All the Millennial Clichés in Refinery29’s Money Diary That Sound Like a Fake Millennial Wrote Them

Rows of avocado toast sprinkled with sesame seeds sit on a metal sheet.
The amount of avocados consumed here doesn’t add up.
Astrid Stawiarz/Getty Images

In this week’s installment of Viral Hate Content, the internet has been marveling at a recent Refinery29 Money Diary tracking a week in the life of a 21-year-old marketing intern in New York City. In case you’ve missed out on the existence of this particular series, Money Diaries is a generally very fun Refinery29 recurring feature in which a range of modern working women relay how “they spend their hard-earned money during a seven-day period.” There are a few columns that peek into the lives of women making less than $20,000 in cities like New York and Tallahassee, but most of the diarists read as fairly privileged—or extremely privileged, as in the case of Monday’s newly-legal-to-drink diarist.

The anonymous young intern makes $25 an hour at her HR consulting gig, but pulls in an additional three grand a month from her parents, who give her an $800 monthly allowance—presumably in return for the chore of simply existing. They front the $2,100 rent that she pays for a one bedroom/one den West Village apartment that she’s splitting; her roommate pays $1,950 for the den. Why these two are paying over $4,000 for a one-bedroom apartment is never revealed. What is divulged is that along with her allowance, the diarist receives a charming monthly $300 wire from her grandfather, for which she is “#blessed.”

The entire diary—during which the intern spends a weekend in the Hamptons, Venmos her friends amounts as small as $5, and eats an absurd amount of avocado—is laden with so many millennial stereotypes that it reads like a David Brooks fever dream. There are so many obvious and frankly absurd references that it seems entirely possible that this Money Diary was written by that same guy who catfished his way into writing that viral Coachella Odyssey post. The revelations that Refinery29 doesn’t seem to verify the identities of the diarists and that they admittedly rushed to get the diary out don’t exactly help dull the suspicion that this was written by someone who wanted to follow the exact formula for millennial-fueled viral hate content. Either way, it worked!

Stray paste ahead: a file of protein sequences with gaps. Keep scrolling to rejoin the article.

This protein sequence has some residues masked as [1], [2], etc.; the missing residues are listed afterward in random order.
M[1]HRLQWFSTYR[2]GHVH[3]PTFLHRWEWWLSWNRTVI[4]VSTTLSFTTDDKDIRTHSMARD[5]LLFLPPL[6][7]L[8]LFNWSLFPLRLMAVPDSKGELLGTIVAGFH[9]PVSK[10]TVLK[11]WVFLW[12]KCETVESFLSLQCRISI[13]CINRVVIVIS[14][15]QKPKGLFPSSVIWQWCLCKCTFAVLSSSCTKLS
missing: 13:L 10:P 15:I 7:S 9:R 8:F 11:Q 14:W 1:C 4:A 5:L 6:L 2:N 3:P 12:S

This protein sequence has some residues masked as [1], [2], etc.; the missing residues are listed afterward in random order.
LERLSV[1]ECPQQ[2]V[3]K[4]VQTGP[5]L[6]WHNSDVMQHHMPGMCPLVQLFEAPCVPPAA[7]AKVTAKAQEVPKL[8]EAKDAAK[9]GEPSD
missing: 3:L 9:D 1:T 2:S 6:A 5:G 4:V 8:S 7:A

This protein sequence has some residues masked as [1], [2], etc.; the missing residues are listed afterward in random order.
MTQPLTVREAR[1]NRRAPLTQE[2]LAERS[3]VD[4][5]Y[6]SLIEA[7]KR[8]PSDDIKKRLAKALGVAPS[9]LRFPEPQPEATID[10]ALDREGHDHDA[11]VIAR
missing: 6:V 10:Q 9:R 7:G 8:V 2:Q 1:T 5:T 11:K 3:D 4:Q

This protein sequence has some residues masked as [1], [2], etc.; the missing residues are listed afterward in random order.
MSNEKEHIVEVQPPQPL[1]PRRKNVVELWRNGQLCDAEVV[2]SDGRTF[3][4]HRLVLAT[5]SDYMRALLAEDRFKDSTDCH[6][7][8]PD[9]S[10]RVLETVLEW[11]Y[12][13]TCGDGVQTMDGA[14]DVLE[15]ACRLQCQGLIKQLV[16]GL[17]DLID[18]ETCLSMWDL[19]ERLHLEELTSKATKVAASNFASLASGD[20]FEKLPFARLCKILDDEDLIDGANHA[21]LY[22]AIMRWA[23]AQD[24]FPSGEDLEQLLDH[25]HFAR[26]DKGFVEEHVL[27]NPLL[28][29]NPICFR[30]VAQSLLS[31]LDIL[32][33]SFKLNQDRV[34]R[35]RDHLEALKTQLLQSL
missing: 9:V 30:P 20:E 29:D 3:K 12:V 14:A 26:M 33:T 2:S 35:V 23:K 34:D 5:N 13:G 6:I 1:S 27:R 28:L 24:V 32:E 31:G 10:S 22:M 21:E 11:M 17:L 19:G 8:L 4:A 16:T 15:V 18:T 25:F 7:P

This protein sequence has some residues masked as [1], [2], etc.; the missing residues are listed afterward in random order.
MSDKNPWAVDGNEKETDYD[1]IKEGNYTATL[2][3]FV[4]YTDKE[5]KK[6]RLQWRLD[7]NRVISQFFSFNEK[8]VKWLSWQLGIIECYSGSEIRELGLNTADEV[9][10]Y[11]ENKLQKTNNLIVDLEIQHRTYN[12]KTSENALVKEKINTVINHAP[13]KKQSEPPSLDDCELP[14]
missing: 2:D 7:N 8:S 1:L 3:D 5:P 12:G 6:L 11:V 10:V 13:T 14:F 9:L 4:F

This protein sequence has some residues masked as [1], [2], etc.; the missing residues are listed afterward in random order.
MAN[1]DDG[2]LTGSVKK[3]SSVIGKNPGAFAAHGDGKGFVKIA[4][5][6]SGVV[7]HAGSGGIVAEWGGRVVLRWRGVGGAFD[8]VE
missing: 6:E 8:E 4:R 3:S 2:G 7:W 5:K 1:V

Did Refinery29 get punked by a bot coded with Goop newsletters? Who knows! But here’s a tally of all the piece’s most dubious millennial stereotypes.

Six mentions of the word avocado, including unironic avocado toast and this particularly notable aside: “I snack on half an avocado and love how I can just scoop it out with a spoon.”

• Other foods that include açai bowls, freekeh, rosé, sparkling water, summer salads, niche nut butter, baby kale, and Siggi’s yogurt. Also this bougie-health-nut millennial Mad Lib: “vegan, gluten free [frozen yogurt with] sugar free mixed berry flavor with shaved coconut, choco chips, and candied walnuts.”

Sooo many Venmo exchanges including “a friend of mine let me make four drinks with her Bacardi, so I Venmo her a little money.”

Two mentions of a “girl squad.”

An undercurrent of homeopathy not limited to using essential oils and “adaptogens” to cure anxiety and referring to yogurt as “toxic shit.”

Overabbreviation of words: def, tbh, gal pals, BFF.

Chichi, expensive fitness regimens including six mentions of Equinox, one Barry’s Bootcamp, and one hot yoga class, and monthly expenses including a monthly Brazilian sugaring.

Being “beyond bored” as an intern and frittering away work hours “researching podcasts for ‘living your best life’ ” and watching soccer.

Given this exhaustive list of too-perfect evidence, I personally feel comfortable imagining that this Money Diary was a clever troll that capitalized on both digital publications’ reliance on hate-traffic fuel and our collective distaste for both millennial women and trappings of wealth. Either that, or a sponsored post for Equinox.